In our Guide to Banking Infrastructure, we explore three different ways to build financial features into your product offering. In this guide, we’ll take things one step further. Once you’ve decided on an approach, how should you structure and implement a KYC flow? Put another way, which parts of KYC should you “own?”
KYC stands for “Know your customer.” It’s the set of procedures that financial-service providers deploy during onboarding to verify their customers’ identities, thereby mitigating the risk of things like fraud and money laundering. In the broadest terms, KYC is a systematic way to onboard the kinds of customers you want while keeping bad actors out.
It’s also required by law—and not just for banks. If you’re planning to offer financial services (e.g., cards, accounts, lending) to your customers, then you’re legally required to have a compliant KYC flow.
If you’re a founder or product manager who’s thinking about how to approach the problem of KYC, this post is for you. In it, we’ll discuss:
A note on terminology: in this article, we use the term “KYC” to refer to identification flows for both consumers and businesses (corporations, LLCs and more). In the case of businesses, the term KYB (Know Your Business) is sometimes used as well, but we’ll keep it simple.
Remember the last time you applied for a bank account? First, you provided your personal information to the bank—things like your name, address, date of birth, and social security number. Then, the bank checked that information against public, private, and proprietary databases to make sure you were who you said you were. All of that—and much more—falls under the KYC umbrella. (More on this later.)
In the past, some financial-services providers have viewed KYC as little more than a box to check in the rush to get a product live. But a raft of recent headlines has called out the weakness of such an approach. After their accounts and cards were repeatedly associated with instances of ACH fraud, several leading digital banks were blocked by prominent retailers, who would no longer accept their transactions.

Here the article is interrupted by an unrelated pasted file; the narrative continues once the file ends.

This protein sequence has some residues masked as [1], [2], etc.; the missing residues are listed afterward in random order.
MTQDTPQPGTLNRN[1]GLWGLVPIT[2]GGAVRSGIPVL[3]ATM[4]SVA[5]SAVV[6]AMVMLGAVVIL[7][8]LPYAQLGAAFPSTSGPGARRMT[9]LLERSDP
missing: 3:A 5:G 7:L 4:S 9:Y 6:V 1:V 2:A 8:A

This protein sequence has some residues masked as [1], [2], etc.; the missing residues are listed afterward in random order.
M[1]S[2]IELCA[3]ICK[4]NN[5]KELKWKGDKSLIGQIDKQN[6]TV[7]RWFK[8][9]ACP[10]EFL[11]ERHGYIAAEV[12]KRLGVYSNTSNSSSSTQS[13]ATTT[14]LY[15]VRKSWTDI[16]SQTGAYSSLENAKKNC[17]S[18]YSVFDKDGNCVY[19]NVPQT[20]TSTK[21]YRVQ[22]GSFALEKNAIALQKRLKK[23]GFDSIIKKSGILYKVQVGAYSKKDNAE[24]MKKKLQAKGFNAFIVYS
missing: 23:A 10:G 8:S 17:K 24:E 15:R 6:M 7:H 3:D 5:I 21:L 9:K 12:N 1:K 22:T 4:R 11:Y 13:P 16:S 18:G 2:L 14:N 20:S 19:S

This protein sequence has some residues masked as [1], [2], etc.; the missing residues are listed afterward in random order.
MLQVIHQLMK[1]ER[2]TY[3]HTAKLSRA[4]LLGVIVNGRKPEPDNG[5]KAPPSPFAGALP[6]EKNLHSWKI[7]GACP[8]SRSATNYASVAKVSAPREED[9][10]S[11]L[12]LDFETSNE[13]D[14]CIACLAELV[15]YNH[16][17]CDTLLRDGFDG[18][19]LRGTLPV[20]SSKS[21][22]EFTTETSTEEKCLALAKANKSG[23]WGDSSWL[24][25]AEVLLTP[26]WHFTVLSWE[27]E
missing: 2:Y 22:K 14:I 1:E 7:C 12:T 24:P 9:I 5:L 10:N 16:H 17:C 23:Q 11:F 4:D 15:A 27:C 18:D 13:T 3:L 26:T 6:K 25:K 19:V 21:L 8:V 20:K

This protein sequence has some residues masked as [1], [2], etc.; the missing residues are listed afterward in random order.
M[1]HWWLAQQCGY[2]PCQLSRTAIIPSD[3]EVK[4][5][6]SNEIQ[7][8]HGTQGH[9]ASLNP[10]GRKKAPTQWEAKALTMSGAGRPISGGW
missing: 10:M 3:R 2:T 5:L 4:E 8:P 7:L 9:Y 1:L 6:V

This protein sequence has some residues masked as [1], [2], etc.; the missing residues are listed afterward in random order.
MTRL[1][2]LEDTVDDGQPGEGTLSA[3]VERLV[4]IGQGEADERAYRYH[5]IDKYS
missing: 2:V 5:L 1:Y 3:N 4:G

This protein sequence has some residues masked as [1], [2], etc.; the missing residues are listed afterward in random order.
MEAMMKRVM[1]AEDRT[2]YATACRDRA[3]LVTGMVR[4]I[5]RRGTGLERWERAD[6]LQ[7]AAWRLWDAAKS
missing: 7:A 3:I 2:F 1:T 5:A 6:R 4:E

The truth is that KYC isn’t just a way to keep bad actors off your platform; it can also be a key driver of growth. In addition to mitigating the risk of fraud and money laundering, a well-structured and well-managed KYC flow has the potential to impact:
As a founder or product manager, the key decision you’ll have to make is how to approach implementing a KYC flow. It comes down to a question of which parts of KYC it makes sense for you to “own.”
Over the last few years, we’ve worked with hundreds of companies who are designing KYC flows. On the basis of that experience, we’ve identified three components or layers that you should think about when setting up your own flow.
To illustrate, let’s use an example. Say you’re the CEO at Lando, a company that helps landlords manage their rental properties. Today, you offer your customers features like applicant screening, contract signing, and tenant communication. In the near future, you’re planning to offer financial features: things like business bank accounts, custom debit cards, rent payments, and automated savings for tax payments.
Before you can launch your financial features, you’ll need to implement a KYC flow. But which layers should you “own” (i.e., build and manage)? Where should you partner with a platform or other provider, who can build or manage it for you?
Let’s start with what your applicants provide. For each layer of KYC, you’ll need to process applicant inputs that might include (but are not limited to) the following:
The most basic KYC measures are instituted to prevent money laundering and the financing of terrorism. They are universal and don’t vary between companies: things like verifying identification documents against public, private, and proprietary databases.
To prevent money laundering and the financing of terrorism, Lando will want to check those documents against state and local databases to ensure that they’re valid, as well as checking applicant information against lists of known terrorists and money launderers (i.e., the Office of Foreign Assets Control’s list of Specially Designated Nationals and Blocked Persons).
The next tier of KYC measures are designed to keep fraudsters off your platform, regardless of what industry you’re in. A few examples include:
It’s possible to set up the first and second layers of KYC at the same time. That said, the costs are additive. In other words, you’ll need to pay separately for KYC measures to prevent money laundering and those to prevent fraud.
These costs can add up quickly, which is why it’s so important to have experienced leaders guiding the process. In general, adding more vendors and KYC checks will cost more and increase the proportion of applicants you deny—but at a certain point, they won’t be adding much in the way of fraud-risk mitigation.
Although you can dial up or down the riskiness of the customers you decide to onboard, in general, the second layer of KYC is like the first: undifferentiated and hard to build. That said, for a narrow subset of businesses (e.g., crypto exchanges), building and managing the second layer can make sense, as it can contribute to their competitive advantage.